The “corrective justice” theory of tort law states that the person harmed ought to receive compensation for the losses incurred by the injury. Those losses fit into two categories. The first is “lost wages.” If the harm kept a person out of work for 2 weeks then the compensation for lost wages should equal 2 weeks pay. Lost wages also would include the money spent on the extra care required to pay for the harm. Wheelchairs or other assist devices that were purchased, travel expenses, nursing care, other doctor opinions, etc., should be reimbursed.

On the face this seems simple. Just add up the above, get the total, and, if harm was found to have occurred, reimburse that amount. But, of course, even this is not that easy. The economic calculations must also include the amount to cover future expenses that will be incurred due to the injury. For example, if someone injures his hip in a car accident, the expenses can include the possible costs of a future hip replacement and associated rehabilitation. Since these are estimated future expenses, in many cases possibly years later, it is difficult to accurately estimate.

In the current, very adversarial world of medical liability, this is a major area of dispute when damages are discussed and argued. But at least the numbers can be generated using some kind of calculations.

The other category of losses falls into “non-economic damages” or “pain and suffering.”

Continue reading "Dr. Eric Novack: Keys to a successful medical liability system" »

December 20, 2005

The Economist weighs in

Spider We're happy to see the gamut of media outlets giving front page space to the real medical liability crisis. This week the venerable Economist lays it down in  "Doctors and drug firms in the dock." Though we're a little bothered by the tired reference to former trial lawyer and vice-presidential candidate John Edwards as "smooth," the piece is chock full o'Economist-worthy facts and figures and they give support to the innovative solution of health courts being pushed by Common Good. Here's a sampling of the numbers:

  • 76% of American obstetricians have been sued at least once

  • $228,396 ~ The average malpractice insurance premium paid by neurosurgeons in St. Clair County, Illinois in 2004. That's five times more than their colleagues in Wisconsin.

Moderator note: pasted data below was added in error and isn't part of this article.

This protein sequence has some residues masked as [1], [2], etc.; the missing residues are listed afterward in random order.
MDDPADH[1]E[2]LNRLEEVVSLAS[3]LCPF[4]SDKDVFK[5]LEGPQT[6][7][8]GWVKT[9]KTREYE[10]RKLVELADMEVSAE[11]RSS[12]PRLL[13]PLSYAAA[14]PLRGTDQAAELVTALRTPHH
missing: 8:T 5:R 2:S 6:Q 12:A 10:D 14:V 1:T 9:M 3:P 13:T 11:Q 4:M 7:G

• From 1975--2003 the cost of medical malpractice lawsuits has risen more than 2,000% to $26.5 billion, according to Tillinghast, an actuarial consultancy.

After the knockout figures, they breakdown the tangled financial mess this creates--from a family's soaring health care costs to General Motors' own financial woes. Read [The Economist]

December 19, 2005

Patients 'dumped' from Florida ERs

Dumptr1An increasing shortage of doctors willing to treat emergency patients in Palm Beach County sometimes means dicey treatment options for the injured. And, surprise, surprise, the nation’s liability mess is to blame. Let’s say that a plastic surgeon from Wellington Regional Medical Center refuses to come to the hospital's ER to treat a man with facial injuries from a car accident. The patient waits hours for treatment before he’s “dumped” and sent to another hospital. Why the lack of hand surgeons, orthopedic surgeons, ophthalmologists, plastic surgeons and obstetricians in the area’s ERs? Well, Florida law allows doctors to practice without medical malpractice insurance. And as malpractice insurance rates rise, some do opt to ‘go bare.’ But in Palm Beach County there's no large public hospital at which doctors in the ER have sovereign immunity from lawsuits. So docs practicing there face an increased liability risk. Especially those sans malpractice insurance. They stay home and the lineup grows thin. And the people suffer. Discuss. Read [Palm Beach Post]

December 15, 2005

It's a broken system driven by fear

Frown The ER doc arrived for his usual shift at a hospital in Washington. The problem was that it WAS a typical day where another patient would be subjected to a litany of tests--"The cost of this young man’s head, neck, face and abdominal CAT scans, ambulance ride, and extensive evaluation was likely in the range of $20,000"--that weren't needed. But the doc's colleagues ordered them to cover their collective derrieres. We'll let the doc's story speak for itself. Read [The Olympian]